Once again my co-writer on this blog, Marc brought up a topic that I’d like to talk a little about. In his post on Studying Torah he writes, “To study something is not simply to read it. That is part of it, but it is really, and most importantly, to comprehend it, to understand it…”
But how does one do that? How many times have we heard an extraordinary idea that we knew deep down, if we followed, would radically change our lives for the better? Then how many times have we given up on implementing that idea after a week or two? Then six months later can barely recall what that idea was?
Can’t we be more proactive? Of course. But what works?
The Mesillas Yesharim (aka the Way Of the Upright, aka the Path of the Just) basically the ultimate Jewish self help book, says “The benefit of this book is not derived from a single reading…but rather though continual review and persistent study, by which one is reminded of those things which by nature he is prone to forget…” Continual review. Hmm… gives some insight to why we have to say the Shema so much.
So that’s helpful. But what is the process in which someone really learns something and what does really learning something even look like? For that I’ve heard two explanations. They parallel each other so I’m going to do my best to tell you them both.
Have you ever wondered why Chabad is called Chabad? If you’re like me, then probably not. But Chabad is actually a combination of three Hebrew words. Chochma, Binah, and Daas. On the surface those terms mean wisdom, understanding, and knowledge, respectively. In English, those three terms are interchangeable. Hebrew is much more specific. But I’m going to come back to their differences later.
I heard a brilliant comparison between learning and farming from the legendary Noah Weinberg the founder of Aish HaTorah. Rabbi Weinberg breaks down farming in 4 stages. Plowing, Sowing, Harvesting, and Eating.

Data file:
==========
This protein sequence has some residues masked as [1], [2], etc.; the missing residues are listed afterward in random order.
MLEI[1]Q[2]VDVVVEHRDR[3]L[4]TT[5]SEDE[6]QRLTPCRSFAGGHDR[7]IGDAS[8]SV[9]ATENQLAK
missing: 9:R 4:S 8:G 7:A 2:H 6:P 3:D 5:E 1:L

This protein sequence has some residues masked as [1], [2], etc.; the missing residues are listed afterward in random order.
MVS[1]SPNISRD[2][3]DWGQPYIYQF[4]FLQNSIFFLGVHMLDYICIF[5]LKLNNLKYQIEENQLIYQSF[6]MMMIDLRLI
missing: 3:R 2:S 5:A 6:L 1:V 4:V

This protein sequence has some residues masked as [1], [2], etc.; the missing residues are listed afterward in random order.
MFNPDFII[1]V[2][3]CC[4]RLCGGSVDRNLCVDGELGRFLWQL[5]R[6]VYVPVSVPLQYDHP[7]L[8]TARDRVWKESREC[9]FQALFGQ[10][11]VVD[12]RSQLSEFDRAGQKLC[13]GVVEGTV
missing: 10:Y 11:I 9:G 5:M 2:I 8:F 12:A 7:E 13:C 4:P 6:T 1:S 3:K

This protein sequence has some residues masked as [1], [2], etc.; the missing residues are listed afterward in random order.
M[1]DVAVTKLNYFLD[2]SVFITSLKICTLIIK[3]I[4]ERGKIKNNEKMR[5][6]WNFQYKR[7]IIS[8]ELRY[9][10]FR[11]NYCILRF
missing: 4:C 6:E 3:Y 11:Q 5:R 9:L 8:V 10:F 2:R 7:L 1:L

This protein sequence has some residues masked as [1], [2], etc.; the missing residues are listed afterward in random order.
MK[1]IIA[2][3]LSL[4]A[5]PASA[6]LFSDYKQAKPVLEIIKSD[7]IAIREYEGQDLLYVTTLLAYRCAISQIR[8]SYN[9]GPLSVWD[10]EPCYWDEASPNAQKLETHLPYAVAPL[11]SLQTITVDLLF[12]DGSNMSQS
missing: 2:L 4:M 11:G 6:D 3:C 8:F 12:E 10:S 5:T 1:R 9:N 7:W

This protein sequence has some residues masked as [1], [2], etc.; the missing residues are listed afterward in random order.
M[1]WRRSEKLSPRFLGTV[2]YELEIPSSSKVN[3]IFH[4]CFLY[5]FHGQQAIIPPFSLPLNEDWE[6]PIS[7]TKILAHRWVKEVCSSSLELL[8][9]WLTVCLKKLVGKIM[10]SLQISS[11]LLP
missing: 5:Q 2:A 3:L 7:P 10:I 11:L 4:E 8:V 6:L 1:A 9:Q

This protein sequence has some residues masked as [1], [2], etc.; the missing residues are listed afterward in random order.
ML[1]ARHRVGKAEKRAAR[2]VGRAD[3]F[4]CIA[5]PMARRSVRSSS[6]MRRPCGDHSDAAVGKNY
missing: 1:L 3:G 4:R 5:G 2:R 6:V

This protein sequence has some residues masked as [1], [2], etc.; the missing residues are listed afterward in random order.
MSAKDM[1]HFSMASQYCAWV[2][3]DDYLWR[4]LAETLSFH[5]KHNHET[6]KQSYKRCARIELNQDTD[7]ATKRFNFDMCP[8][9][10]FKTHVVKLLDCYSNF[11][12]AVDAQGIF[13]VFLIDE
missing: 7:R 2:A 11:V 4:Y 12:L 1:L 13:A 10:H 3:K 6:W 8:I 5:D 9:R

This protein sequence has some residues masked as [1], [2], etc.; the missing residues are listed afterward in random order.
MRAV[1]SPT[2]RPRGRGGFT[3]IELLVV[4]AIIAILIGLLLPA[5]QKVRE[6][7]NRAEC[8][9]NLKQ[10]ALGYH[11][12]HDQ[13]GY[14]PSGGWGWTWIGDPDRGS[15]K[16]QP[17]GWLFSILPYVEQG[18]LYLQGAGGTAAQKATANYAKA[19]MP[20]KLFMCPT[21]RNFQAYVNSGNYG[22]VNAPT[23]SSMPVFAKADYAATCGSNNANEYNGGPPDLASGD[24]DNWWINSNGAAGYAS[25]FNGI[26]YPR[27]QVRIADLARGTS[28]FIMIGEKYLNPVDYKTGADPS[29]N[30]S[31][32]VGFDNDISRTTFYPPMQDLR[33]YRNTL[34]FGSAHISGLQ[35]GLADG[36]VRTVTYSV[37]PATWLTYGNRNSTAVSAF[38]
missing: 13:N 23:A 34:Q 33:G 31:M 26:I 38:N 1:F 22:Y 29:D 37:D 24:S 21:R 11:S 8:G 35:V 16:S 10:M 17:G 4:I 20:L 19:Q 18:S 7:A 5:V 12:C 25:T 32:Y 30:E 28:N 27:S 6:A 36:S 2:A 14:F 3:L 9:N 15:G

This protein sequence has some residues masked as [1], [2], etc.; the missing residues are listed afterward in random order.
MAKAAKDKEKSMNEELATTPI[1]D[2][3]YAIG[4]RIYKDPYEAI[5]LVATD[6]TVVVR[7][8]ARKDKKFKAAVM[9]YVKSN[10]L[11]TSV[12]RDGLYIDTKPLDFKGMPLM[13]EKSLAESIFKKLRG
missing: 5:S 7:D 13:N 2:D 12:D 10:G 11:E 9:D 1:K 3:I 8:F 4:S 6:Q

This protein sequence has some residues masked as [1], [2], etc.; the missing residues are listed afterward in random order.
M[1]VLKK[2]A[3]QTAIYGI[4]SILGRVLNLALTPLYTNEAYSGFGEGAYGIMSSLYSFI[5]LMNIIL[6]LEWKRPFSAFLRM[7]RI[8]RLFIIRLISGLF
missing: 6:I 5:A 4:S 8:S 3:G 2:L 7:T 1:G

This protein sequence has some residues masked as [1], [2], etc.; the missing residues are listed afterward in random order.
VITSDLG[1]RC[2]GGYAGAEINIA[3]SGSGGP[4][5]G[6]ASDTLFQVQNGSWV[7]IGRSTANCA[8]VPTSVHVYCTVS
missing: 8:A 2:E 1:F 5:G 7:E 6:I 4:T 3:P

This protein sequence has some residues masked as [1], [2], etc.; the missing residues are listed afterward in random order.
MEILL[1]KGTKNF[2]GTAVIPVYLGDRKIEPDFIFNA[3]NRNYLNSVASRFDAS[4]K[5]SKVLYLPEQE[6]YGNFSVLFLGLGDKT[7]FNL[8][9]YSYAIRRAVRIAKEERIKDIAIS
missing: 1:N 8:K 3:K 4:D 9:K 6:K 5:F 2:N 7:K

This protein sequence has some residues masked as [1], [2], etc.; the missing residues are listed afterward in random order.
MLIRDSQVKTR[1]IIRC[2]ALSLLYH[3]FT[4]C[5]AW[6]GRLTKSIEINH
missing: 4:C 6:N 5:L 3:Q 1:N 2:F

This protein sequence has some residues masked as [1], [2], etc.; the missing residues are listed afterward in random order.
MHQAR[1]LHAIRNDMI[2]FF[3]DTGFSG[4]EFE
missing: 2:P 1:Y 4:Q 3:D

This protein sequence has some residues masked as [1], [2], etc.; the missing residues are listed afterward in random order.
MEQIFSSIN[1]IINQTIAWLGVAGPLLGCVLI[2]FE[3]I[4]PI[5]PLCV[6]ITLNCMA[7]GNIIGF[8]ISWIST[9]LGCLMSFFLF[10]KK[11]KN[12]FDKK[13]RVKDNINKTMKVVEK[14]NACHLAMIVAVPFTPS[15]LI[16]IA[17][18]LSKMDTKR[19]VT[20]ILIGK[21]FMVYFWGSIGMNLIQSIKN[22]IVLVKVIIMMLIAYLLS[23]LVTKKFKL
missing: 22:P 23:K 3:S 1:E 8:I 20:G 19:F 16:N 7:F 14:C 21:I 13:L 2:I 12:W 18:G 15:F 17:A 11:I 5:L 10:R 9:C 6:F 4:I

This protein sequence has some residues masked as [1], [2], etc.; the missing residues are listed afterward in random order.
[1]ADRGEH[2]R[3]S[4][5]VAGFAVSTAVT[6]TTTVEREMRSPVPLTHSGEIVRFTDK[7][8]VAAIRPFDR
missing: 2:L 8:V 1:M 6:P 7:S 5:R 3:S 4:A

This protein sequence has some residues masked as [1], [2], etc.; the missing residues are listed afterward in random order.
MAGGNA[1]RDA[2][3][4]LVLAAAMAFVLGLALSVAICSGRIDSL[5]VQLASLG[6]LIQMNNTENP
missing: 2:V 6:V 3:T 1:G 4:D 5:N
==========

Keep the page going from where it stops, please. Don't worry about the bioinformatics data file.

When you start the farming process you break up the soil. When you hear a profound piece of wisdom, the same thing happens to the preconceived way you look at the world. Something in your way of thinking has changed. This is Chochma, or wisdom. It’s a flash of inspiration. You go to a great lecture and everything makes sense! It’s all clear! It’s only the next day when you realized you don’t really get it. You still need more learning.
Now that you’ve broken up the soil, now you sow the seeds. Time to get on your hands and knees and really work. You’ve heard the lecture, now you have to review it. Research it, challenge it, learn how A connects to B which leads to the conclusion of C. Ask hard questions. Does it really make sense? UNDERSTAND it (Binah.)
After some serious work, the seeds have blossomed into produce. It’s time to harvest and take ownership. You now have deep understanding of the wisdom. But now you need to own it as well, make it your own. See the idea in your life. You stop using your teacher’s examples and start using your own. In fact, you know it well enough to teach it. This is a deeper level of Binah.
The final step of the farming process is obvious and probably the easiest. You eat and the food becomes a part of you. But with learning, it’s actually the hardest and people often fall short of this step. I’ll explain by jumping right to the Hebrew word, Daas. Daas is knowledge, but it’s knowledge on the level of the body. If you’ve ever heard the term “he knew her in the biblical sense” you know that term refers to sex. It is the physical knowledge of another person. In fact, the Tree of Forbidden Knowledge was called the Ets HaDaas. (But that’s another post – coming soon.) To take the wisdom you’ve learned and not just be able to speak knowledgeably about it, but live with it, have it change your behavior… is the real challenge.
How many people are considered hypocrites because they preach one thing and act differently? It’s not necessarily that they’re actively trying to deceive people. It’s more likely they’ve not mastered this final and crucial step.
To truly master any concept means something about you needs to change, whether it is a new way of behaving or a new way of looking at the world. It takes time, dedication, practice and patience. And most importantly persistence.